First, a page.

The Internet haunts us every day. There are almost no places left without it. The path of any user starts with search engines. here is a serious battle for the first place in the results of world-famous search engines.
This article is for non-technical specialists, who want to get a basic understanding of the interactions between search engines, a website, and an ad. And most importantly, it will help you to understand, what you need to check with the contractor in advance for creating a website.
Advertising and search engines
How to make money on the Internet was not clear for a long time. The answer was advertising, and its most optimal and unobtrusive option is advertising links, which are shown along with their search results. This solution was proposed by Bill Gross in 1997. Now it is now known as contextual advertising.
How does it work?
Do you think you are using search engines with great functionality… for free? In fact, you pay for them. Your payment is information about your preferences, hobbies, etc. This information is structured and stored in the data centers of the search networks. As a result, the next time you search for something in the search engine, the information is returned in the form of advertisements.
Of course, you can pay a search engine and your site will become the first on the list. But this is a very quick and short-lived solution. Funding will end and your application will once again be on the last lists.
Of course, you will have to pay in order for your site to be in demand. But you will have to pay less and the result will be more long-term if you use semantic layout.
Semantic layout and HTML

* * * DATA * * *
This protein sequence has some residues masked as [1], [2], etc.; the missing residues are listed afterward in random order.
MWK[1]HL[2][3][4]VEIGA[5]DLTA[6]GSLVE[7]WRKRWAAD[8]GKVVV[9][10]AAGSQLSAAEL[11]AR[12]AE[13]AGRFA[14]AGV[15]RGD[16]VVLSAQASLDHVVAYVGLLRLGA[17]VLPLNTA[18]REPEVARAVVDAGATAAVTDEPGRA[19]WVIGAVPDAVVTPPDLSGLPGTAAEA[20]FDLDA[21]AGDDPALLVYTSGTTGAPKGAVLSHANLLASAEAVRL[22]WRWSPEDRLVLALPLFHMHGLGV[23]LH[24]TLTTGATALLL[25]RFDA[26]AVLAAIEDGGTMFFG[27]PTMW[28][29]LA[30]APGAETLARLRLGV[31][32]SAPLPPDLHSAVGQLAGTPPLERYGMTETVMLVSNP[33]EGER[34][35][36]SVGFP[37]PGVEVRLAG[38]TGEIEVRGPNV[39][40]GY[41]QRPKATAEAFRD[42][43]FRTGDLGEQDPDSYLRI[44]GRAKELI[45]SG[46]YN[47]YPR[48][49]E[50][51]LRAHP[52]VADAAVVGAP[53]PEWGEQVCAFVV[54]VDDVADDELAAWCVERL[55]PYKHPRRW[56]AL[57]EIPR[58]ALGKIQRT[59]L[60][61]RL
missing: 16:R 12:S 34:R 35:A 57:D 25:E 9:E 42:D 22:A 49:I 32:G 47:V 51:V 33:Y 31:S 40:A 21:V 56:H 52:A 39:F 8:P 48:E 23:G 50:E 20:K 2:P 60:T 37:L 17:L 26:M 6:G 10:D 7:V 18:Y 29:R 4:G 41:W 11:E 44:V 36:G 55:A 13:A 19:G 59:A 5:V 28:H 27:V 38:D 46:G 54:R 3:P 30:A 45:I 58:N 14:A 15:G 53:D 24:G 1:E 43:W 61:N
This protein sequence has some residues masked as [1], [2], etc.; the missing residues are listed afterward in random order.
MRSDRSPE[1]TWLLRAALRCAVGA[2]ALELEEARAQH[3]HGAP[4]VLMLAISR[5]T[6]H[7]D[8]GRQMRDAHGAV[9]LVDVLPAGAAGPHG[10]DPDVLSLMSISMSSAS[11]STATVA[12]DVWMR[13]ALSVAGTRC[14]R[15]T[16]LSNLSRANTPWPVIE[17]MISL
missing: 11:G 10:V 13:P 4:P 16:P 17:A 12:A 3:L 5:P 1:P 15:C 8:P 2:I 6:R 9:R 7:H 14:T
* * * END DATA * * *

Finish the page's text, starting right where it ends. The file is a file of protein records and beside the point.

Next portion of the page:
Every site that you open in a browser to display elements uses HTML. This is a programming language. It, like any language, consists of words – the smallest indivisible elements that have a semantic load. For HTML, these are tags. Some tags are called entirely like words in English (e.g. table), others have only one or more letters from a full word (p – paragraph, img – images).
The HTML language, like any other language, does not standstill. New words appear, but not all new words are used everywhere at once. When this is approved and written into the “language dictionary”, it already means that this word becomes a full-fledged part of the language*.
* The latest version of the language was approved by the W3C (World Wide Web Consortium) in 2014.
The semantic layout is the arrangement of tags (“words” of a language) in accordance with their purpose and the expected sequence of the logical hierarchy of the page.
There are lots of articles on how to use semantic layout correctly, but the logical sense should win (if it exists). If there is a tag <header>, then it should be at the very top of the page. If the tag is <nav> (navigation) – it should be used to store links to other pages. If the <article> tag is for dividing the page into blocks, etc.
But where does the search engines, which were mentioned at the very beginning? This is where parsing comes into play.
Parsing by search engines
Search engines are like beehives with hardworking bees. These bees are called “robots,” and they collect information all over the internet day by day. But if a bee flies in search of nectar across the fields, then robots are looking for special tags from which information will be selected. Semantic tags are the places where you can find useful information.
Even if the site looks great and has interesting and useful functionality, but does not have semantic tags, it runs the risk of getting lost in the vastness of the Internet forever and going unnoticed and not offered to anyone. Therefore, if you want to make a website for yourself, also check this issue with your contractors in order to increase the potential demand for the site already at the start.